The Corinthians rejected the idea of a physical resurrection, which is what they thought Paul had been talking about. In 1 Corinthians 15:12-13, he assured them that there would be a resurrection, saying that their faith in the resurrection of Jesus was evidence of that:

1 Corinthians 15:12-13: Now if Christ be preached that he rose from the dead, how say some among you that there is no resurrection of the dead? But if there be no resurrection of the dead, then is Christ not risen:

This now makes the meaning of Romans 8:29 clearer:

For whom he [God] did foreknow, he also did predestinate to be conformed to the image of his Son, that he might be the firstborn among many brethren.

Paul says that Jesus became the son of God by his resurrection, which means he was the "firstborn," but those who were in the general resurrection to come would be "conformed to the image of his Son" - sons of God, but of course not firstborn, because this was Jesus.


The theology of Colossians differs somewhat from that in Paul's undisputed epistles (including Romans and 1 Corinthians), reflecting the general view of critical scholars that Colossians was written in the 70s of the first century and not by Paul himself. Here, Jesus was firstborn because he existed at the time of creation:

Colossians 1:15-18: Who is the image of the invisible God, the firstborn of every creature: For by him were all things created, that are in heaven, and that are in earth, visible and invisible, whether they be thrones, or dominions, or principalities, or powers: all things were created by him, and for him: And he is before all things, and by him all things consist. And he is the head of the body, the church: who is the beginning, the firstborn from the dead; that in all things he might have the preeminence.


It has long been accepted that Hebrews was not written by Paul, although the second-century Church Fathers preserved the book in the belief that Paul had written it. The theology of Hebrews 1:6 is consistent with that in Colossians, except that here Jesus may not have been present at creation, with the angels already there to worship him at his birth:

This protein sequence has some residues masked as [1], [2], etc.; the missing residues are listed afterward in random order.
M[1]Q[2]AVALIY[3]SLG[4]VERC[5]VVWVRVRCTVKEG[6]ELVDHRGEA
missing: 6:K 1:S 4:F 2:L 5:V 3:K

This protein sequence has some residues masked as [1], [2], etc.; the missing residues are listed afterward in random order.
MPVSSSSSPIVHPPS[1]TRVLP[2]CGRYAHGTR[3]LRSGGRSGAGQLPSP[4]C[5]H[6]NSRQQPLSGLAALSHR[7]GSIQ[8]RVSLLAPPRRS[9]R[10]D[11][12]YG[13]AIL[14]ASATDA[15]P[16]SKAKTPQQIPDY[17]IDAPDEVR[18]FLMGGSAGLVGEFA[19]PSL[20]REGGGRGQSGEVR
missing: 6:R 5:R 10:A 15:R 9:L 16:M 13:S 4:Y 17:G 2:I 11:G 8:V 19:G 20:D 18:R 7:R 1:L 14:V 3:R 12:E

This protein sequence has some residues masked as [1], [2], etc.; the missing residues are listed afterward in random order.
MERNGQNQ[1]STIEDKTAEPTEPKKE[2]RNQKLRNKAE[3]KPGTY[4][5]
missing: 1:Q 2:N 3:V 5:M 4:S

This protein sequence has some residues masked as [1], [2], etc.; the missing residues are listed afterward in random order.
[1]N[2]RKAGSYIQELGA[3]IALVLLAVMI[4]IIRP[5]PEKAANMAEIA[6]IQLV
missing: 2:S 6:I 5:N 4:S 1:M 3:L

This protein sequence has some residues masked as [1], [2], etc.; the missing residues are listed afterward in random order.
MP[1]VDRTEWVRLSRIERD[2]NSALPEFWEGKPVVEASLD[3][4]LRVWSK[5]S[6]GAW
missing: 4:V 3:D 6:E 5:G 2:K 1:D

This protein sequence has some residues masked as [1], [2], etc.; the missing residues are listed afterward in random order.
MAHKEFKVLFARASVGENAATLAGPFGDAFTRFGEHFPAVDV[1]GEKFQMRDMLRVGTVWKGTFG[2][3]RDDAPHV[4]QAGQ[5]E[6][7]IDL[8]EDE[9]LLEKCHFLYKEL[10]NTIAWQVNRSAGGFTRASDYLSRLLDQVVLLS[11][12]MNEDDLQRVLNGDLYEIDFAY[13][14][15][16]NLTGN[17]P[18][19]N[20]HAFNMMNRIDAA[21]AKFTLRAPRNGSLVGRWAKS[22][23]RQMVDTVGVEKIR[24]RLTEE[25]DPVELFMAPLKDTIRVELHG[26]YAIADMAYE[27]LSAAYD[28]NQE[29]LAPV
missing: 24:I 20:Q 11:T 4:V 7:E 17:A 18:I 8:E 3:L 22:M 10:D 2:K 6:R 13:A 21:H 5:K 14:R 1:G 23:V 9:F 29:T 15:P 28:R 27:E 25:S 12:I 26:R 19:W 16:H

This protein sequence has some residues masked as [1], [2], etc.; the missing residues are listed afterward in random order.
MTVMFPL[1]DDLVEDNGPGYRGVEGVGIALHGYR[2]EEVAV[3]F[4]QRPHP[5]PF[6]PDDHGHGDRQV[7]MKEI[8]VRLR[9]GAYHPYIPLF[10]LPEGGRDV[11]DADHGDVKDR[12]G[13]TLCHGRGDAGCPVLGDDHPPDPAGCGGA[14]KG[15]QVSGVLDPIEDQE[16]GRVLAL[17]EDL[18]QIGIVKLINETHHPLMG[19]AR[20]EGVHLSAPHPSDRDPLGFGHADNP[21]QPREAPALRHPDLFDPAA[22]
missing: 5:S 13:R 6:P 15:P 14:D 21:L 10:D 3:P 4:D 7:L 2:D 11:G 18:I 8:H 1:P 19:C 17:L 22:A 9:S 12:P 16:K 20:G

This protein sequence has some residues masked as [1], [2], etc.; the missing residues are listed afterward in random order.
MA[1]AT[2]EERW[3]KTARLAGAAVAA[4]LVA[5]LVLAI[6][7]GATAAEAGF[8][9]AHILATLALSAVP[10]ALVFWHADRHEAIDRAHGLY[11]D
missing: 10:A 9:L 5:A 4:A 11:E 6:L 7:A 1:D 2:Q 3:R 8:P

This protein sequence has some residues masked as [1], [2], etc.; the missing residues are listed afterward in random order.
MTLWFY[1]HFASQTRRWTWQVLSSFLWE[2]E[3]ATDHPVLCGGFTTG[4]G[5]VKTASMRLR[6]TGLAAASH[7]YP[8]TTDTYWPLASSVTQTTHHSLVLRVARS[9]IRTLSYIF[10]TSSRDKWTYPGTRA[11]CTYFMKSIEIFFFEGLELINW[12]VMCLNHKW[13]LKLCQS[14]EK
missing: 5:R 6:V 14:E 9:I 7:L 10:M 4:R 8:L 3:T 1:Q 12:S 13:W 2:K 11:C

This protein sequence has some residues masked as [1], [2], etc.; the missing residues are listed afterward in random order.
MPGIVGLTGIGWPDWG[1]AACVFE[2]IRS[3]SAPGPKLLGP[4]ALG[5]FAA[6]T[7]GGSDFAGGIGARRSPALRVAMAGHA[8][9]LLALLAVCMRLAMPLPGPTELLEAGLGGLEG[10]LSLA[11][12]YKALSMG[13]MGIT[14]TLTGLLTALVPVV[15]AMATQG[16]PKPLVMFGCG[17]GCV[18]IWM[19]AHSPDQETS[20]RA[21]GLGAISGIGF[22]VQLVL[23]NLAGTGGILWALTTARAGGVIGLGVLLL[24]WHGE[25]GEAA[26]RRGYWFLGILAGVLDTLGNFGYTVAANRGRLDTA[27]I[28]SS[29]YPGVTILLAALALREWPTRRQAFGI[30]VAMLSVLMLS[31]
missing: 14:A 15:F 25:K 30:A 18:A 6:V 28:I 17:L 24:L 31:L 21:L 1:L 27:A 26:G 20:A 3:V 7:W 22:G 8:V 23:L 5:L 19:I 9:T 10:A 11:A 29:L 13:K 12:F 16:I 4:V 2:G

Hebrews 1:6 And again, when he bringeth in the firstbegotten into the world, he saith, And let all the angels of God worship him.

Hebrews 11:28 would appear to be referring to God's act in killing the firstborn in Egypt during the Captivity and the time of Moses, as we can more readily see by looking at the preceding and following verses, and so has nothing to do with Jesus as firstborn:

Hebrews 11:24-29: By faith Moses, when he was come to years, refused to be called the son of Pharaoh's daughter; Choosing rather to suffer affliction with the people of God, than to enjoy the pleasures of sin for a season; Esteeming the reproach of Christ greater riches than the treasures in Egypt: for he had respect unto the recompence of the reward. By faith he forsook Egypt, not fearing the wrath of the king: for he endured, as seeing him who is invisible. Through faith he kept the passover, and the sprinkling of blood, lest he that destroyed the firstborn should touch them. By faith they passed through the Red sea as by dry land: which the Egyptians assaying to do were drowned.